To fly or not to fly (the Confederate flag)

When people in the United States choose to display the Confederate flag, other people are offended. Those who defend the display of the flag say that they are celebrating the culture of a region; they say that there is nothing inherently racist or otherwise offensive about the flag. Those who are offended respond that the flag represents an attempt by some states to leave the Union so they could preserve the institution of slavery, an institution that (as practiced in the United States) was distinctly racist.

Defenders of the flag say that the Civil War was not really about slavery. They say it was really about the rights of states to make their own rules without interference from the national government. Slavery happened to be the issue wherein interference was perceived, but (they say) southerners were not so much fighting to retain slavery as they were fighting to retain independence promised to them (they say) in the United States Constitution.

Abraham Lincoln was opposed personally to slavery. However, he said that the Civil War was not about slavery–it was about keeping the country united. Lincoln said he would be willing to tolerate the continuing reality of slavery if it would hold the country together; and Lincoln said that he was sending soldiers into rebellious states to preserve the Union. Contrary to popular opinion, Lincoln did not free the slaves. His Emancipation Proclamation applied only to slaves in states that were members of the Confederacy and thus (from Lincoln’s point of view) in opposition to their national government. Four slave states remained in the Union during the Civil War, and Lincoln’s Proclamation did not affect slaves in those states. Slavery was ended in the United States by the Thirteenth Amendment to the Constitution, which was proposed in Congress while Lincoln was alive, but was not ratified until after he had died.

If Lincoln said that he was not fighting against slavery, does that mean that the southerners were not fighting to keep slavery? To answer that question, one must research the reasons given by southern leaders when they chose to secede from the Union and to fight, if necessary, for a new nation, the Confederate States. Because I have family and friends living in Arkansas, and because the history of Arkansas’s secession is rather interesting, I will use that state’s secession as a model for this research.

When Lincoln was elected and some southern states chose to secede from the United States and form the Confederate States, Arkansas had been a state for only twenty-five years. Residents were divided over the issue of secession. While slaves were found in every county of the state, most of the slaves in Arkansas were in the southeastern half of the state, which had flat land suitable for large cotton plantations. The northwest half of the state–featuring the Ozark and Ouachita mountains–held many citizens who favored remaining in the United States rather than joining the Confederate States. Accordingly, the state government decided to hold a convention, with delegates chosen by the voters of the state, to decide whether to secede or to remain.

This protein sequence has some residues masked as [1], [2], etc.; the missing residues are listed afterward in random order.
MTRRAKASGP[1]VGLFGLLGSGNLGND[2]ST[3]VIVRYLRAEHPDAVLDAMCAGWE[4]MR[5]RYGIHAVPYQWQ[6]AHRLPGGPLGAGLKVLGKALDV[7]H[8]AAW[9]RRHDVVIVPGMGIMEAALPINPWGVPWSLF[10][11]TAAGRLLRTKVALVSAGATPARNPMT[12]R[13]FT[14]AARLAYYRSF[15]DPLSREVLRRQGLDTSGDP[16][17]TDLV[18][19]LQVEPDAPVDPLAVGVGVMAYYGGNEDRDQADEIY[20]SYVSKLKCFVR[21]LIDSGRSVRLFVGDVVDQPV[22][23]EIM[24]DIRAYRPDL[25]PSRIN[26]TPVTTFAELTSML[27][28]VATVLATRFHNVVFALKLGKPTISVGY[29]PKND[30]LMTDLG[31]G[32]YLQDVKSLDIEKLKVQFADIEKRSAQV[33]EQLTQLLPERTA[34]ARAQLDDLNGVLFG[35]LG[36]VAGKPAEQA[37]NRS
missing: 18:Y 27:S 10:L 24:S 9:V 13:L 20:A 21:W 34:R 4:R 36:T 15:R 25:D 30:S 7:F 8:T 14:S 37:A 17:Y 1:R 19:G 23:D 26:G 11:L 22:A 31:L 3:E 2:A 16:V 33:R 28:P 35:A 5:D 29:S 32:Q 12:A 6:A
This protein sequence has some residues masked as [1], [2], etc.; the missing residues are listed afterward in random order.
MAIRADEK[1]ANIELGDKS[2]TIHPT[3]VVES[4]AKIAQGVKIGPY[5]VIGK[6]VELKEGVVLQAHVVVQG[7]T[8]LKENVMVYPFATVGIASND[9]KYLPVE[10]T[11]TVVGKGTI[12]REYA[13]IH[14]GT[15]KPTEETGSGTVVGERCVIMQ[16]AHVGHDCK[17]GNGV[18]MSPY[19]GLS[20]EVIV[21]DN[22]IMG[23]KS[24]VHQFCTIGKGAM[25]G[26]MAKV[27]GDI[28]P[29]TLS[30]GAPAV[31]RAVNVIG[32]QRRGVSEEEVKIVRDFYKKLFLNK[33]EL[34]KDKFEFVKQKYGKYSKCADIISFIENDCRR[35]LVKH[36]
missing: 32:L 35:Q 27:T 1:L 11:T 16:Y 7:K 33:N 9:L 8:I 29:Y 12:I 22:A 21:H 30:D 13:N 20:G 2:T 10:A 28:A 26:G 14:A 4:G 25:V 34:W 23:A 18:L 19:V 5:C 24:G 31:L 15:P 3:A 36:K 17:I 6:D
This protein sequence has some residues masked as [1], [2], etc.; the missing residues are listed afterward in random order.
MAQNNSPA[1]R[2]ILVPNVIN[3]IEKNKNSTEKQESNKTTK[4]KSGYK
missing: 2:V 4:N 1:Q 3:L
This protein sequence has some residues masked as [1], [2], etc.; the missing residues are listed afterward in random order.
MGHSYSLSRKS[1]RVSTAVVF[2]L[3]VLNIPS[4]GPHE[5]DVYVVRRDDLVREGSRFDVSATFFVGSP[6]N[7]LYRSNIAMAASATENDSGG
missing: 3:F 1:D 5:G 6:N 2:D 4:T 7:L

When they gathered in Little Rock in March, 1861, the number of delegates supporting secession and the number of delegates supporting the Union were roughly equal. The convention conducted its regular business, electing officers and the like, while observers tried to guess what the final vote would decide. On March 11, those favoring secession gave their reasons. They listed six objections to remaining in the Union. These were:

  • In the northern states, a new political party had recently formed, and its central and controlling idea was hostility to the institution of “African slavery.” The newly elected President and Vice President were members of this party.
  • The government of the United States was threatening to deny the southern states protection to “slave property” by declaring that any states added to the Union would not allow slavery. (Up to this time, the country had carefully added one slave state and one free state around the same time, keeping the United States Senate balanced between the two positions. Michigan became a state shortly after Arkansas did so.)
  • Northern politicians claimed that Congress had the power to abolish slavery in the territories, in the District of Columbia, and in forts, arsenals, and dock yards owned by the government, even in southern states.
  • The United States government obstructed faithful execution of its own fugitive slave laws (which required the return of an escaped slave to his or her owner, even if he or she had reached a free state).
  • The United States government denied citizens of southern states the right of transit through free states with their slaves and the right to hold those slaves while sojourning temporarily in free states.
  • The United States government “degraded American citizens” by allowing “equality with Negroes at the ballot box.”

Directly or indirectly, all six of these reasons are connected to slavery.

As the convention continued to meet, it remained clear that the delegates were almost equally divided. After several more days, the convention decided to schedule an election for August in which all the voters of Arkansas could choose between secession or remaining in the Union. With this accomplished, the convention adjourned and the delegates returned home.